Law vs. Technology
File Under: Understanding Your Legal Rights
Being a DIY musician in today’s internet age doesn’t mean you just create music. It also means you create all sorts of work to support and market your work. You create art and graphics for your album covers, website, social presences, merchandise, and more. You create and print out your lyrics and write blog entries and bios. You make music videos and vlogs. You take and post photos.
When you create original works like these, each one is automatically copyrighted by you. You instantly own a large set of rights that allow you to protect, license, monetize, and share your creations in any way that you wish. You are the music label.
Unfortunately, copyright law can get pretty confusing for most musicians. There’s a natural tension between what copyright law restricts and protects and what technology allows.
And while most musicians we’ve taught or consulted expect clear, black-and-white answers to their copyright questions, when it comes to the law, simple is not usually the word that comes to mind. Why? Because the tension that exists between the law and technology is always going to create some gray areas.
There are three key reasons why the law today lags behind the technological tools and techniques we use everyday to create, share, and promote our music:
1. The law is about getting permission -- the web is about copying and sharing.
The entire reason copyright exists is to allow creators to control their work and how it can be used. The web, on the other hand, enables anyone to make perfect copies of data and share it worldwide.
2. The law is limited to countries and jurisdictions -- the web is global.
Each country defines copyright law in slightly different ways. Some are extremely strict and have strong protections for creators, while others aren’t. But the second you post a video, share a tweet, or upload a track, it’s instantly available to a worldwide audience, and no laws in any one country hold sway.
3. The law is old and changes slowly -- technology is new and is constantly changing.
The law, especially in Western nations, evolves over time -- usually by retrofitting older rules applied to one situation onto new and novel situations. Because of this, lawyers usually speak using language that seems antiquated. For instance, the proper legal term for sound recordings in the US is “phonorecords” after the 19th century invention of the phonograph. Or, you’ll hear them negotiate “synchronization licenses” when describing the right of a musician to charge a fee for having music “line up in sync” to a video image even though technology doesn’t sync audio and video in the same way as it did on film.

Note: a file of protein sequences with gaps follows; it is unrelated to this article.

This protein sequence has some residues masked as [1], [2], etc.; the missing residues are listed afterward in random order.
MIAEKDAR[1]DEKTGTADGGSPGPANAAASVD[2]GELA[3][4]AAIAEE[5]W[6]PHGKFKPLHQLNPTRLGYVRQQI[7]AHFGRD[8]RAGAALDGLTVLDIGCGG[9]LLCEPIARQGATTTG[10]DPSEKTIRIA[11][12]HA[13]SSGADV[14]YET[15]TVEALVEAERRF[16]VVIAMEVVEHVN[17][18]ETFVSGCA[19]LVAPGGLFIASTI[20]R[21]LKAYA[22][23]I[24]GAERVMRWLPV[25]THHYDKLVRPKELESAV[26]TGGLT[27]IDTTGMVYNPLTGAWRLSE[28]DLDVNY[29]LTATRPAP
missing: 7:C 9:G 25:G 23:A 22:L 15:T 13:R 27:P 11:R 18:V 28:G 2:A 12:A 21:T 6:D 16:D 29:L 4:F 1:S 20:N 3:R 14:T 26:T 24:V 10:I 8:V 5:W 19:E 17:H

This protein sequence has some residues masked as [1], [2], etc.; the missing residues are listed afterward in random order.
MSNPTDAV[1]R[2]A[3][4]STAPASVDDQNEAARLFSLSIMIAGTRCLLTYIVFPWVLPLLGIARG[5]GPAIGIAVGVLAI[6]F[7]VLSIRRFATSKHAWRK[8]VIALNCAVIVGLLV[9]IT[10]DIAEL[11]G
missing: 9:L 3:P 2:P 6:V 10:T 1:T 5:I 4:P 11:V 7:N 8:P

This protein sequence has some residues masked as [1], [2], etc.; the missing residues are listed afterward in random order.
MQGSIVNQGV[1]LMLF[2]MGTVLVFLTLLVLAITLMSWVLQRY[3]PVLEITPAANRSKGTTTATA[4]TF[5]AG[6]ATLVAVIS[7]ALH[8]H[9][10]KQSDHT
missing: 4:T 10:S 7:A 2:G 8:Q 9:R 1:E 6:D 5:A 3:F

We’ll be posting articles here on the blog periodically about copyright law since it touches nearly every aspect of what a DIY musician does. But we wanted to make sure that before we started tackling some of the details, quirks, and convoluted rules behind copyright, you understood why sometimes there’s nothing but gray answers to your copyright questions.
Further, even if you have a decent understanding of the copyright laws in your own country, once you post something on the internet, your work will be copied all over the world, in jurisdictions with unfamiliar laws or none at all. And your work will go places that you will likely have no control and no way to reign in any infringing uses that you find.
That said, it often does make sense to register your music to protect it, because if it does get popular, registration can help you monetize it in the areas that you can reach. Plus, registration isn't difficult. In case you want to get started now, we cover the seven registrations you should do for your music (copyright is only two of them) in The Indie Band Survival Guide (Remixed & Remastered: Second Edition). Song copyright is also well-covered in the Lynda Course Music Law: Copyrighting a Song. In the meantime, we suggest preparing for this process by listing every piece of music you’ve created in a spreadsheet so you can track registrations.
Challenge: Create a spreadsheet (perhaps on Google Drive) to list every key piece of music that you've released so that you can keep track of each song’s registration status.
#copyright #law #challengePhoto credit: Mike Seyfang